Despite having established that there is no COVID-19 in the asymptomatic (or healthy) school population, we are about to embark on mass testing. Even if the positive rate stays at the current record-breaking low there will be tens of thousands of false positive results before Easter, resulting in more education being missed. All mass testing (such as cancer screening), treats the initial result as an indication of a higher risk of diagnosis. Only a confirmatory test can make the diagnosis. By ignoring this basic principle the Government risks undermining faith in their ability to correctly diagnose COVID-19.

Even though we have both low prevalence and mass testing, most children are now having to wear masks. Boris Johnson called this approach “nonsensical” in August. Masks have been introduced without assessment of the potential harms they cause nor any evidence that they have a benefit. The UsforThem open letter opposing mask wearing in schools has attracted support from hundreds of professionals.

Children have been disproportionately affected with the sacrifices of lockdown resulting in an epidemic of mental health issues. Gavin Williamson has promised no child’s prospects should be “blighted by the pandemic”. Consequently there are plans to address academic achievement. However, there is a failure to understand that academic success will be severely hampered for those struggling with mental health problems and for many children these need to be addressed before efforts at catching up academically will succeed.

US states are opening up
The situation in the USA is changing rapidly. North and South Dakota are well matched across many key metrics so make an ideal comparison. Neither state instituted spring lockdowns, but, in November, in response to rising case numbers, North Dakota imposed stringent policies of mandatory face covering and lockdowns, whereas South Dakota did not. No difference in case counts was observed.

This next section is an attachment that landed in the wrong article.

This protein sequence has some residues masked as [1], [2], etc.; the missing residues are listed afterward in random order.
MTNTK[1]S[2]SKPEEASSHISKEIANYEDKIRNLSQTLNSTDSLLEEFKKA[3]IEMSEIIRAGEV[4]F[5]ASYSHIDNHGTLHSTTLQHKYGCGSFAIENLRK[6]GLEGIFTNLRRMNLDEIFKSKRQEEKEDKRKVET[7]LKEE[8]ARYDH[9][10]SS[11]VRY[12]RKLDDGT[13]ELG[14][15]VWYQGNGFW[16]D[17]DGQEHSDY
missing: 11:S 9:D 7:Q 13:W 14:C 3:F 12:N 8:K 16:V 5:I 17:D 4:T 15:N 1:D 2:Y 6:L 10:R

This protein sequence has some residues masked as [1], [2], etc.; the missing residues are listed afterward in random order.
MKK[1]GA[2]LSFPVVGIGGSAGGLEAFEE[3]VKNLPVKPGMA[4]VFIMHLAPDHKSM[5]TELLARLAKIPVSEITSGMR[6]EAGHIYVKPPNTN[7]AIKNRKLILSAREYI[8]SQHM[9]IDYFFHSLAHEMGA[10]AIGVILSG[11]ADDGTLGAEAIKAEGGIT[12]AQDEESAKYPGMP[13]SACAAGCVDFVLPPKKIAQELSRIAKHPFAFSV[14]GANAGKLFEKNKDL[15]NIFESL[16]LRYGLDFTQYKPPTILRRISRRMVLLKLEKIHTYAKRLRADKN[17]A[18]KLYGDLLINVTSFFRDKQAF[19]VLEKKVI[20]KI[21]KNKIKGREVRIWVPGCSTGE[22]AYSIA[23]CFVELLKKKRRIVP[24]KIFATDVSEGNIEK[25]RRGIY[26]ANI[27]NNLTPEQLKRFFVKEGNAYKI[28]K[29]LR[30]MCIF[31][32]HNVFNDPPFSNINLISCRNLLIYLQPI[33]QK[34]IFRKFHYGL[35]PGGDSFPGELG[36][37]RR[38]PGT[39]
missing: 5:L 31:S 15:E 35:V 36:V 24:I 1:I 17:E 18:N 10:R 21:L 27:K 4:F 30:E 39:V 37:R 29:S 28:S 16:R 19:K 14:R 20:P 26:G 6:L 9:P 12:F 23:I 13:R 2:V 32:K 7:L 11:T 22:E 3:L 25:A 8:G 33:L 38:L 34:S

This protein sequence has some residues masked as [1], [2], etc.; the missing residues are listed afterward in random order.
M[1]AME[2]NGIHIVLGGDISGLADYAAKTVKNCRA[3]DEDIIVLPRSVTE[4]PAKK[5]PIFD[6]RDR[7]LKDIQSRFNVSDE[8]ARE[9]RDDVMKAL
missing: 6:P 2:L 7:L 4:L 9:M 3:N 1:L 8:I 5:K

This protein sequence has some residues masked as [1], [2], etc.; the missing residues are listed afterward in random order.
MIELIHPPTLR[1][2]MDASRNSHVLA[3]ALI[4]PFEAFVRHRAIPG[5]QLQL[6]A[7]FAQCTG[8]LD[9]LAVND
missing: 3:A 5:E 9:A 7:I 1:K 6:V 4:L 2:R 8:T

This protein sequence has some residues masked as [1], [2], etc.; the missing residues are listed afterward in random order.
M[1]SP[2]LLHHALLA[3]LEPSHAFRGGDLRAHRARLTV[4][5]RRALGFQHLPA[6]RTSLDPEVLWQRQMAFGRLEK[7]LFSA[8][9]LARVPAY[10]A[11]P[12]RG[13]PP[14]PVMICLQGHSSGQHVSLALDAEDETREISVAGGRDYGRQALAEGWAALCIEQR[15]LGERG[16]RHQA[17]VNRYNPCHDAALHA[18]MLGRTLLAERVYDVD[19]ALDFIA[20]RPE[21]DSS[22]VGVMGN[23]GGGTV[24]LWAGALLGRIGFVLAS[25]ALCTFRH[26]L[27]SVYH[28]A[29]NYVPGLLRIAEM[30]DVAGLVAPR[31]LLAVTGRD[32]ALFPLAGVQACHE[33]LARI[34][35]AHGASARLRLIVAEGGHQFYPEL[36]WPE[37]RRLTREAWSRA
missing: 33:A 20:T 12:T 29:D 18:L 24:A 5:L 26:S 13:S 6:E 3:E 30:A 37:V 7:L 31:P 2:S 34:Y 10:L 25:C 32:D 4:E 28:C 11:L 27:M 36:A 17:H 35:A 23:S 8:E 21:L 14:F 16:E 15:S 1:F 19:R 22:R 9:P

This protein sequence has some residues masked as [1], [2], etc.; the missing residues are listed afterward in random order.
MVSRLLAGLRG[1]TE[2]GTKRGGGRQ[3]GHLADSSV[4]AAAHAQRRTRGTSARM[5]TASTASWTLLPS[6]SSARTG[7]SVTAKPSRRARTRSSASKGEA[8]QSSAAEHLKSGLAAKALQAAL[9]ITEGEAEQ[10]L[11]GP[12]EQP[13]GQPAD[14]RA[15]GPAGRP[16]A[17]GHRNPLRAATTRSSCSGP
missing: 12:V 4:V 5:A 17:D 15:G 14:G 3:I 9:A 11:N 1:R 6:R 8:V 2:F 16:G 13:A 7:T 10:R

Initially, Florida followed the established policy line. Later, however, as reported here, Gov. Ron DeSantis shifted policy towards focused protection of the vulnerable, while allowing the remainder of society to continue living life near to normal. The disaster predicted by many advocating lockdowns did not come to pass. In fact, the opposite happened. Florida has had a lower age-adjusted mortality than most other states, yet the economy and tourism are in comparatively good shape. COVID-19 deaths per million are, in fact, similar to California’s, which has instituted one of the toughest lockdown and mask mandate regimes in the US.

Over the past week Texas, Mississippi, Tennessee, West Virginia, Arizona, Wyoming and Connecticut have also announced the restoration of freedoms to their citizens, either by ending mask mandates, reducing restrictions on business, or both. This is despite having a vaccination program dramatically behind the UK’s in terms of percentage vaccinated.